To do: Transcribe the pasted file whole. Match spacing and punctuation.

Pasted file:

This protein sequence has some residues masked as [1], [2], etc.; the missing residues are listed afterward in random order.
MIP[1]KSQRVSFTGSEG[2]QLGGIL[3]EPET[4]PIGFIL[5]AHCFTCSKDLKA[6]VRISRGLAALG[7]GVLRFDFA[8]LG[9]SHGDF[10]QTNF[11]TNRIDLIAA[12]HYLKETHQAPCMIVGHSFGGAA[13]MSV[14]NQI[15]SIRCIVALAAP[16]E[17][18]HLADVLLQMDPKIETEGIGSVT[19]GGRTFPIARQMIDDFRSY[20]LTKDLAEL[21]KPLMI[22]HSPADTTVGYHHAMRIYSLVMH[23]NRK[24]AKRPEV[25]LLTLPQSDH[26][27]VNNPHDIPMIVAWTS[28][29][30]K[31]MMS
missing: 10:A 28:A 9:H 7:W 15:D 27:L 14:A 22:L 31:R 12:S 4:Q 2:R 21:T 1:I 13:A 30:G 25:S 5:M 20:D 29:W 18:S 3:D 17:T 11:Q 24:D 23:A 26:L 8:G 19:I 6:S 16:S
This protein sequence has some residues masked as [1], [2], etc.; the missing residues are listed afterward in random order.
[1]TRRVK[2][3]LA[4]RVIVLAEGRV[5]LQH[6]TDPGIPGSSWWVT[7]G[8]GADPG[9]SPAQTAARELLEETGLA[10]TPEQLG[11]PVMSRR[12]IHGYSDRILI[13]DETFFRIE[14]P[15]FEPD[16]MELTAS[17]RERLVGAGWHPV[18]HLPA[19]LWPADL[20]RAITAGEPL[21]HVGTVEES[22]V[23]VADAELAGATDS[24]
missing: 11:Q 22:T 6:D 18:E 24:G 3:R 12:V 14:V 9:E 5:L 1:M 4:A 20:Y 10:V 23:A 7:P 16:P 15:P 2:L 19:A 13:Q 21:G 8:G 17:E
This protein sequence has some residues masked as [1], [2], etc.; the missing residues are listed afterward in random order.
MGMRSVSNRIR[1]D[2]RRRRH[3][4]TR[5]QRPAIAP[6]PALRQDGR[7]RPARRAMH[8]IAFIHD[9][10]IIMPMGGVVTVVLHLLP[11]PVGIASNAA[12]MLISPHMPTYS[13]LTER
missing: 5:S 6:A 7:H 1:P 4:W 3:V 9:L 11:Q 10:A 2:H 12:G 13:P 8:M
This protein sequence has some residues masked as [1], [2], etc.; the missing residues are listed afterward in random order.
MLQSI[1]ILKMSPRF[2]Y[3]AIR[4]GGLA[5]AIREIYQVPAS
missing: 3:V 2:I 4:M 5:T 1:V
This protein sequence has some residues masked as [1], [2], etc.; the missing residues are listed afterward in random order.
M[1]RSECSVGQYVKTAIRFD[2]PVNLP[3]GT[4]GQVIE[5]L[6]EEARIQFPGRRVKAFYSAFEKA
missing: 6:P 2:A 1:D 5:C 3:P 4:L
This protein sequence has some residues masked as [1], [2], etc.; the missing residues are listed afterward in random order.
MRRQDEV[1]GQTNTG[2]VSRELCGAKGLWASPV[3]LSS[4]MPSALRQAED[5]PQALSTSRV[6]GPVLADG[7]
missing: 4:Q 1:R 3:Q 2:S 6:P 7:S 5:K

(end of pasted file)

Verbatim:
This protein sequence has some residues masked as [1], [2], etc.; the missing residues are listed afterward in random order.
MIP[1]KSQRVSFTGSEG[2]QLGGIL[3]EPET[4]PIGFIL[5]AHCFTCSKDLKA[6]VRISRGLAALG[7]GVLRFDFA[8]LG[9]SHGDF[10]QTNF[11]TNRIDLIAA[12]HYLKETHQAPCMIVGHSFGGAA[13]MSV[14]NQI[15]SIRCIVALAAP[16]E[17][18]HLADVLLQMDPKIETEGIGSVT[19]GGRTFPIARQMIDDFRSY[20]LTKDLAEL[21]KPLMI[22]HSPADTTVGYHHAMRIYSLVMH[23]NRK[24]AKRPEV[25]LLTLPQSDH[26][27]VNNPHDIPMIVAWTS[28][29][30]K[31]MMS
missing: 10:A 28:A 9:H 7:W 15:D 27:L 14:A 22:L 31:R 12:S 4:Q 2:R 21:T 1:I 13:A 30:G 25:S 5:M 20:D 29:W 18:S 3:D 17:T 11:Q 24:D 23:A 26:L 8:G 19:I 6:S 16:S
This protein sequence has some residues masked as [1], [2], etc.; the missing residues are listed afterward in random order.
[1]TRRVK[2][3]LA[4]RVIVLAEGRV[5]LQH[6]TDPGIPGSSWWVT[7]G[8]GADPG[9]SPAQTAARELLEETGLA[10]TPEQLG[11]PVMSRR[12]IHGYSDRILI[13]DETFFRIE[14]P[15]FEPD[16]MELTAS[17]RERLVGAGWHPV[18]HLPA[19]LWPADL[20]RAITAGEPL[21]HVGTVEES[22]V[23]VADAELAGATDS[24]
missing: 11:Q 22:T 6:D 18:E 24:G 3:R 12:V 14:V 9:E 5:L 1:M 4:A 20:Y 10:V 23:A 7:P 16:P 15:P 2:L 19:A 13:Q 21:G 8:G 17:E
This protein sequence has some residues masked as [1], [2], etc.; the missing residues are listed afterward in random order.
MGMRSVSNRIR[1]D[2]RRRRH[3][4]TR[5]QRPAIAP[6]PALRQDGR[7]RPARRAMH[8]IAFIHD[9][10]IIMPMGGVVTVVLHLLP[11]PVGIASNAA[12]MLISPHMPTYS[13]LTER
missing: 5:S 6:A 7:H 1:P 4:W 3:V 9:L 11:Q 10:A 2:H 12:G 13:P 8:M
This protein sequence has some residues masked as [1], [2], etc.; the missing residues are listed afterward in random order.
MLQSI[1]ILKMSPRF[2]Y[3]AIR[4]GGLA[5]AIREIYQVPAS
missing: 3:V 2:I 4:M 5:T 1:V
This protein sequence has some residues masked as [1], [2], etc.; the missing residues are listed afterward in random order.
M[1]RSECSVGQYVKTAIRFD[2]PVNLP[3]GT[4]GQVIE[5]L[6]EEARIQFPGRRVKAFYSAFEKA
missing: 6:P 2:A 1:D 5:C 3:P 4:L
This protein sequence has some residues masked as [1], [2], etc.; the missing residues are listed afterward in random order.
MRRQDEV[1]GQTNTG[2]VSRELCGAKGLWASPV[3]LSS[4]MPSALRQAED[5]PQALSTSRV[6]GPVLADG[7]
missing: 4:Q 1:R 3:Q 2:S 6:P 7:S 5:K